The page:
One month after a federal court ordered sweeping changes at a troubled juvenile prison in rural Mississippi, the private company managing the prison has announced it is pulling out of the state. A report by the Justice Department describes “systemic, egregious and dangerous practices” at the Walnut Grove Youth Correctional Facility.
As those words imply, the official report is scathing.
Federal Judge Carlton Reeves wrote that the youth prison “has allowed a cesspool of unconstitutional and inhuman acts and conditions to germinate, the sum of which places the offenders at substantial ongoing risk.”
Walnut Grove, located an hour’s drive east of Jackson, is a 1,450-bed prison that houses inmates ages 13 to 22 who are minors convicted as adults. It is run by GEO Group of Boca Raton, Fla., the nation’s second-largest for-profit prison corporation,which posted a profit of $284 million last year. The Mississippi Department of Corrections pays GEO to manage the prison.
Jonathan Smith is chief of special litigation in the civil rights section at the Justice Department, which spent two years looking into conditions at Walnut Grove.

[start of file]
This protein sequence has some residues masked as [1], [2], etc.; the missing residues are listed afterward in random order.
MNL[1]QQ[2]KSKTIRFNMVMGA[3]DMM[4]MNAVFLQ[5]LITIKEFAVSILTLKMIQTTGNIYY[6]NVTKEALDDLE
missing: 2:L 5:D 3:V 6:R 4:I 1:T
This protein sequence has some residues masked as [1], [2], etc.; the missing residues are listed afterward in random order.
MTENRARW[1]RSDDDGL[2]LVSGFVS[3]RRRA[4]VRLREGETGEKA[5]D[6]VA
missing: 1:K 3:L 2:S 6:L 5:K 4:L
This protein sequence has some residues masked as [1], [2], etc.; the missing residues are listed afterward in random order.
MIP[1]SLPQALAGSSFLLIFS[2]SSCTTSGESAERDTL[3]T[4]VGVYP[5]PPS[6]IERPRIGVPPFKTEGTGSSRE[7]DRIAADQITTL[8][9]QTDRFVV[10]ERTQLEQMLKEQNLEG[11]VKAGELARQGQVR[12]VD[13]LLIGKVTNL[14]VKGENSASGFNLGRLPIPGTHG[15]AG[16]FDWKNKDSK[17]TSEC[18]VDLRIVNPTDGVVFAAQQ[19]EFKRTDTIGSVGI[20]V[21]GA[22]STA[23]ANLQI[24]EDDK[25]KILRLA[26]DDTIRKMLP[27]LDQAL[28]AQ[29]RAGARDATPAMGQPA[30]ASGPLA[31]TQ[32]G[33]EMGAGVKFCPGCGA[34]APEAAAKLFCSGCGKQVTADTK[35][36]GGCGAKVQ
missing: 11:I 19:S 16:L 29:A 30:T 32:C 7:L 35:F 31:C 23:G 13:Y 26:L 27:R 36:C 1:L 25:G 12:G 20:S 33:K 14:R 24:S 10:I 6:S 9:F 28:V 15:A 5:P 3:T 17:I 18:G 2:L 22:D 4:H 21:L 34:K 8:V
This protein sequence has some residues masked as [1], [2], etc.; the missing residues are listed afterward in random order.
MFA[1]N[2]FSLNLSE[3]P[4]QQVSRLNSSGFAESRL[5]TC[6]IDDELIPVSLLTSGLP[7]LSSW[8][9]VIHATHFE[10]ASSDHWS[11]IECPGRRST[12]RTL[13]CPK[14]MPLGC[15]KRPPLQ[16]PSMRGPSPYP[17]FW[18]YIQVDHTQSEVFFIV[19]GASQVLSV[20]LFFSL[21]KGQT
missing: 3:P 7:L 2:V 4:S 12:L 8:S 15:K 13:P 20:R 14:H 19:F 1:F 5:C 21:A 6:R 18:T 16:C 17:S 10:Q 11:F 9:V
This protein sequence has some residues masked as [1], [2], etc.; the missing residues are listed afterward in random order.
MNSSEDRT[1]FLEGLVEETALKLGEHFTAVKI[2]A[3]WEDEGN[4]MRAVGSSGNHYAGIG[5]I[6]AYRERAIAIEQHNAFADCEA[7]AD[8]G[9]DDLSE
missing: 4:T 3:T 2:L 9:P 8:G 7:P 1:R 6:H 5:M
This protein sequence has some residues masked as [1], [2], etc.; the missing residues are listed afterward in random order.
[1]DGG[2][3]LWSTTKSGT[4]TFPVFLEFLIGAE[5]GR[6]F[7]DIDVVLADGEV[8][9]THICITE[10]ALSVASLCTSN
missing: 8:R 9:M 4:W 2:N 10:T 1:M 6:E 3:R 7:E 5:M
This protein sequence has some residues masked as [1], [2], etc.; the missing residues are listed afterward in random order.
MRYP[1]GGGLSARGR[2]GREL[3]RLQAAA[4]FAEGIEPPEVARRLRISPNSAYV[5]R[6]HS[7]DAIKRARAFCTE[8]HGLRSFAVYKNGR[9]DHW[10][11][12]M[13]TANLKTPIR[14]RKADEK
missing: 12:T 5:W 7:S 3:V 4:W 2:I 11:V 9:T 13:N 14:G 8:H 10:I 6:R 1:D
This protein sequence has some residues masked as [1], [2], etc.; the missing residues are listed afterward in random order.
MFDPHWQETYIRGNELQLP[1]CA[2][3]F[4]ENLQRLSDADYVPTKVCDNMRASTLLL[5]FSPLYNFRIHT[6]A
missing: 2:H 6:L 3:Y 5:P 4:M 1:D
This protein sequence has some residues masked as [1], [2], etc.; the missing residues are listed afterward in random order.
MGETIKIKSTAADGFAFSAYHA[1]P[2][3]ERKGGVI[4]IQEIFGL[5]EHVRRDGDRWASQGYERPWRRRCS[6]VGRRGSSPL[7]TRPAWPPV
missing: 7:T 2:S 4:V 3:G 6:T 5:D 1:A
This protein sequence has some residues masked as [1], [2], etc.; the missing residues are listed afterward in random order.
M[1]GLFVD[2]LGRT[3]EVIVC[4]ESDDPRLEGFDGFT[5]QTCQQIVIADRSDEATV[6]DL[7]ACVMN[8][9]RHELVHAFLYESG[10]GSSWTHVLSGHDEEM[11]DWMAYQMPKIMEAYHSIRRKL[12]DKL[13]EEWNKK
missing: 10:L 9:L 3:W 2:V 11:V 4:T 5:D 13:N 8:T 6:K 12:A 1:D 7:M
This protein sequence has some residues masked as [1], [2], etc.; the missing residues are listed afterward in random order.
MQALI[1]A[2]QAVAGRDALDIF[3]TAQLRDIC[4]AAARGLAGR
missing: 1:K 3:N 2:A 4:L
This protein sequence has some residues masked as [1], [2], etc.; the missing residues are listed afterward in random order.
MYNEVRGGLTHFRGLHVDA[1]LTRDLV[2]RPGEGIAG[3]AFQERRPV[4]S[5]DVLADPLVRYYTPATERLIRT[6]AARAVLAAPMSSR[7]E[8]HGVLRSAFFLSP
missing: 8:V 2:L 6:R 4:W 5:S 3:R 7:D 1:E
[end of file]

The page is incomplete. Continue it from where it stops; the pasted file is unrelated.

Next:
"To have a prison that’s chaotic, poorly run, dangerous, didn’t provide services, highly sexualized and highly violent really limits the ability of the state to turn those folks around, and to ensure public safety upon their release from prison," Smith said.
Among the conditions described in the report released last month:
* Prison staff had sex with incarcerated youth, which investigators called “among the worst that we’ve seen in any facility anywhere in the nation.”
* Poorly trained guards brutally beat youth and used excessive pepper spray as a first response.
* The prison showed “deliberate indifference” to prisoners possessing homemade knives, which were used in gang fights and inmate rapes.
* Some guards had gang affiliations — a finding confirmed to NPR last year by former inmate Justin Bowling.